Are all the possible combinations of two shapes included in this set of 27 cards? How do you know?

Investigate the smallest number of moves it takes to turn these mats upside-down if you can only turn exactly three at a time.

An activity making various patterns with 2 x 1 rectangular tiles.

The ancient Egyptians were said to make right-angled triangles using a rope with twelve equal sections divided by knots. What other triangles could you make if you had a rope like this?

This was a problem for our birthday website. Can you use four of these pieces to form a square? How about making a square with all five pieces?

What shape is made when you fold using this crease pattern? Can you make a ring design?

If you count from 1 to 20 and clap more loudly on the numbers in the two times table, as well as saying those numbers loudly, which numbers will be loud?

Kimie and Sebastian were making sticks from interlocking cubes and lining them up. Can they make their lines the same length? Can they make any other lines?

Using different numbers of sticks, how many different triangles are you able to make? Can you make any rules about the numbers of sticks that make the most triangles?

Take a rectangle of paper and fold it in half, and half again, to make four smaller rectangles. How many different ways can you fold it up?

If these balls are put on a line with each ball touching the one in front and the one behind, which arrangement makes the shortest line of balls?

Can you cut a regular hexagon into two pieces to make a parallelogram? Try cutting it into three pieces to make a rhombus!

These practical challenges are all about making a 'tray' and covering it with paper.

Factors and Multiples game for an adult and child. How can you make sure you win this game?

Take 5 cubes of one colour and 2 of another colour. How many different ways can you join them if the 5 must touch the table and the 2 must not touch the table?

Use the lines on this figure to show how the square can be divided into 2 halves, 3 thirds, 6 sixths and 9 ninths.

Let's say you can only use two different lengths - 2 units and 4 units. Using just these 2 lengths as the edges how many different cuboids can you make?

Paint a stripe on a cardboard roll. Can you predict what will happen when it is rolled across a sheet of paper?

What is the greatest number of counters you can place on the grid below without four of them lying at the corners of a square?

Make your own double-sided magic square. But can you complete both sides once you've made the pieces?

Here is a version of the game 'Happy Families' for you to make and play.

Can you make the birds from the egg tangram?

This problem focuses on Dienes' Logiblocs. What is the same and what is different about these pairs of shapes? Can you describe the shapes in the picture?

How can you put five cereal packets together to make different shapes if you must put them face-to-face?

Use the three triangles to fill these outline shapes. Perhaps you can create some of your own shapes for a friend to fill?

We can cut a small triangle off the corner of a square and then fit the two pieces together. Can you work out how these shapes are made from the two pieces?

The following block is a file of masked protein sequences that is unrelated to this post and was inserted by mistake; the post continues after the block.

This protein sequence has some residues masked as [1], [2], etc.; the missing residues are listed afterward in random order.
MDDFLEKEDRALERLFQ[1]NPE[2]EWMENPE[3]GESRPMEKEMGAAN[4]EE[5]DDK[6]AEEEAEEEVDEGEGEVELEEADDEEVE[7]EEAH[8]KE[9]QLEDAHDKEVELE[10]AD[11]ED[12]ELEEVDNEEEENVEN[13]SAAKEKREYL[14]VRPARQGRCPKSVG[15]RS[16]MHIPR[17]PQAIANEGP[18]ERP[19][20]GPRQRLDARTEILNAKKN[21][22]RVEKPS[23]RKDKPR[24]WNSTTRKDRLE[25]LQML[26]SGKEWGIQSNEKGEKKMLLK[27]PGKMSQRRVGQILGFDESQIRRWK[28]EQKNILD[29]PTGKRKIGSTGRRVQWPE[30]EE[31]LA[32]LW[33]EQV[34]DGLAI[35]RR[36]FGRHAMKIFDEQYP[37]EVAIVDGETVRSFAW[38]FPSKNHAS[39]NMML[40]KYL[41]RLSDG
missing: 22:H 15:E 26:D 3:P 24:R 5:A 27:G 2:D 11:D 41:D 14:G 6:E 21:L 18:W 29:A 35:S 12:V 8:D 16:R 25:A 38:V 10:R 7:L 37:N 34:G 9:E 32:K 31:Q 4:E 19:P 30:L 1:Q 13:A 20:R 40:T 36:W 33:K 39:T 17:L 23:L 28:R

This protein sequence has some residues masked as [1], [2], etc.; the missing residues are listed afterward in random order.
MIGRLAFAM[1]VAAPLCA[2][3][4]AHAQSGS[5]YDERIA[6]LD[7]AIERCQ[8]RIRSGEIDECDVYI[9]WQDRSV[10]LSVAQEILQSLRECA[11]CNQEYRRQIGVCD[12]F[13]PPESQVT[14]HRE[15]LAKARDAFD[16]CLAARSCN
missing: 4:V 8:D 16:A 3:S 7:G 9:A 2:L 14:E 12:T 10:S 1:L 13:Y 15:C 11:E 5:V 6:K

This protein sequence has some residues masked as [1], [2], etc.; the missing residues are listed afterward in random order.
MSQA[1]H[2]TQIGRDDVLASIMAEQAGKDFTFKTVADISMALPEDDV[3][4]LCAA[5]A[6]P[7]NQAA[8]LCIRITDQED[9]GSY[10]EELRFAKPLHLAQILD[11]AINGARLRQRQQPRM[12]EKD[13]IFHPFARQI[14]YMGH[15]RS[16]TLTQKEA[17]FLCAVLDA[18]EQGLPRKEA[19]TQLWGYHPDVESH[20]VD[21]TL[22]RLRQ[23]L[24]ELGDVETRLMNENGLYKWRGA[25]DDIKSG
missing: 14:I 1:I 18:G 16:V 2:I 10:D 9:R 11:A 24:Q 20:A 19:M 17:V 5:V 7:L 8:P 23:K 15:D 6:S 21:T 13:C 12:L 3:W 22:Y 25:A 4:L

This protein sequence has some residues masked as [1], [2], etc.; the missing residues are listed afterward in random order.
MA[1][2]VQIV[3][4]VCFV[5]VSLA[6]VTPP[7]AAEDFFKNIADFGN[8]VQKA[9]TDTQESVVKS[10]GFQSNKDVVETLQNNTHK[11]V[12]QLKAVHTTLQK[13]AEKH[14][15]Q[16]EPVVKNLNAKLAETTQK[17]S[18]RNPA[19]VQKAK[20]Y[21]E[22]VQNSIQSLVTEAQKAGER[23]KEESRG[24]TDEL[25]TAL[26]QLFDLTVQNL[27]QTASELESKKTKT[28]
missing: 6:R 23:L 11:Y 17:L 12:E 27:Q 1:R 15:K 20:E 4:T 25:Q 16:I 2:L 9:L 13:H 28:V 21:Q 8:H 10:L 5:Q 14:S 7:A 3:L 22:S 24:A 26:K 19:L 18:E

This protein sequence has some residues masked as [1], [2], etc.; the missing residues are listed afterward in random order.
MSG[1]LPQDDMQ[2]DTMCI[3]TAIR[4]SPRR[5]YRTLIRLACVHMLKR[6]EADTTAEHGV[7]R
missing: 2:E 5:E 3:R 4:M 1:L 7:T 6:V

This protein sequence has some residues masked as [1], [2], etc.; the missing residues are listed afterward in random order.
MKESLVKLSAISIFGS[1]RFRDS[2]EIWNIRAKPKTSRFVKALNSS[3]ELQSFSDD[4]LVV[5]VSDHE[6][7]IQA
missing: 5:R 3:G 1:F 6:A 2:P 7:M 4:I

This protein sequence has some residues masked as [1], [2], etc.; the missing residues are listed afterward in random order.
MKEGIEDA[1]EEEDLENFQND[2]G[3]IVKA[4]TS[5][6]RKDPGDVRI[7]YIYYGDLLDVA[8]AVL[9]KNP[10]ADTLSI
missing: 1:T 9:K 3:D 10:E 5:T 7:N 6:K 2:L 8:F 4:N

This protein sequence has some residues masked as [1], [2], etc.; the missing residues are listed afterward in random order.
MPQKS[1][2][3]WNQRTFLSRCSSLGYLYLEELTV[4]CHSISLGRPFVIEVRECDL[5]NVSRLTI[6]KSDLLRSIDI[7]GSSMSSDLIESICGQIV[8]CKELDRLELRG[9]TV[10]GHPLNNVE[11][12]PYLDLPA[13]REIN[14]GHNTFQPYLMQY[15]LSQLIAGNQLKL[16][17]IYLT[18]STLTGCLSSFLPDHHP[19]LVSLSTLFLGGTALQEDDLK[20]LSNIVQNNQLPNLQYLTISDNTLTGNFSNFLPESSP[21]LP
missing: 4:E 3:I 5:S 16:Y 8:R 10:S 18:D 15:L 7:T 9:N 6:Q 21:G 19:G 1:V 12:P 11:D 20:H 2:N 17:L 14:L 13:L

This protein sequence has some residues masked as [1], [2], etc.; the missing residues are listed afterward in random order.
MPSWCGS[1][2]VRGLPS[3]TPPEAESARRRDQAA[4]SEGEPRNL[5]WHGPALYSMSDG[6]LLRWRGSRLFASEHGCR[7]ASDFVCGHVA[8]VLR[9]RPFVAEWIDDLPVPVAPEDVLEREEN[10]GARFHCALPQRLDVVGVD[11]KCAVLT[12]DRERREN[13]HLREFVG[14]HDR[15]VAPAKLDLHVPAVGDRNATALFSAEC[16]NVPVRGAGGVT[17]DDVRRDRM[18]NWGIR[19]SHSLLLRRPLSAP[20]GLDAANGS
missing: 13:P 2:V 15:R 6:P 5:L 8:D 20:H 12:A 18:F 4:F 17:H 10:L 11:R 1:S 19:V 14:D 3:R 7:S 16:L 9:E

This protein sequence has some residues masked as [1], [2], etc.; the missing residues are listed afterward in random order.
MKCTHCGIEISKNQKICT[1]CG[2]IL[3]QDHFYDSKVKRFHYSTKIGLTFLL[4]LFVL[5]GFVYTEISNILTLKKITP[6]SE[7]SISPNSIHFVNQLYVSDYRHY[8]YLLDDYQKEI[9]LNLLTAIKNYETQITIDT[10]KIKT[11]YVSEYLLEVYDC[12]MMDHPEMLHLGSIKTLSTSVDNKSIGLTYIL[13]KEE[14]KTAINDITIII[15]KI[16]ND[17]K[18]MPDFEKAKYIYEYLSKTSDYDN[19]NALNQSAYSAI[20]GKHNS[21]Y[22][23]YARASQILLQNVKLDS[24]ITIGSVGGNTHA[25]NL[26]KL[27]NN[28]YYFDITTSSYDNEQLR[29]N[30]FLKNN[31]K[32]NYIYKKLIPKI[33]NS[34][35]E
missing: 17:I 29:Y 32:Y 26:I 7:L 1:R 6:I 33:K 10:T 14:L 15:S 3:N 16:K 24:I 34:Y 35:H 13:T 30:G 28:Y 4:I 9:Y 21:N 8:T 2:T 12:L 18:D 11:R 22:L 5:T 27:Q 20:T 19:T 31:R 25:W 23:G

Have you ever noticed the patterns in car wheel trims? These questions will make you look at car wheels in a different way!

A game to make and play based on the number line.

In how many ways can you fit two of these yellow triangles together? Can you predict the number of ways two blue triangles can be fitted together?

Can you put these shapes in order of size? Start with the smallest.

Can you work out what shape is made when this piece of paper is folded up using the crease pattern shown?

Have a go at making a few of these shapes from paper in different sizes. What patterns can you create?

Can you split each of the shapes below in half so that the two parts are exactly the same?

Use the tangram pieces to make our pictures, or to design some of your own!

Can you each work out what shape you have part of on your card? What will the rest of it look like?

Can you each work out the number on your card? What do you notice? How could you sort the cards?

This challenge invites you to create your own picture using just straight lines. Can you identify shapes with the same number of sides and decorate them in the same way?

If you have ten counters numbered 1 to 10, how many can you put into pairs that add to 10? Which ones do you have to leave out? Why?

How many models can you find which obey these rules?

Kate has eight multilink cubes. She has two red ones, two yellow, two green and two blue. She wants to fit them together to make a cube so that each colour shows on each face just once.

Can you describe a piece of paper clearly enough for your partner to know which piece it is?

If you split the square into these two pieces, it is possible to fit the pieces together again to make a new shape. How many new shapes can you make?

Can you predict when you'll be clapping and when you'll be clicking if you start this rhythm? How about when a friend begins a new rhythm at the same time?

Have a look at what happens when you pull a reef knot and a granny knot tight. Which do you think is best for securing things together? Why?

What is the greatest number of squares you can make by overlapping three squares?

Have you ever tried tessellating capital letters? Have a look at these examples and then try some for yourself.

Can you make a rectangle with just 2 dominoes? What about 3, 4, 5, 6, 7...?

Arrange 9 red cubes, 9 blue cubes and 9 yellow cubes into a large 3 by 3 cube. No row or column of cubes must contain two cubes of the same colour.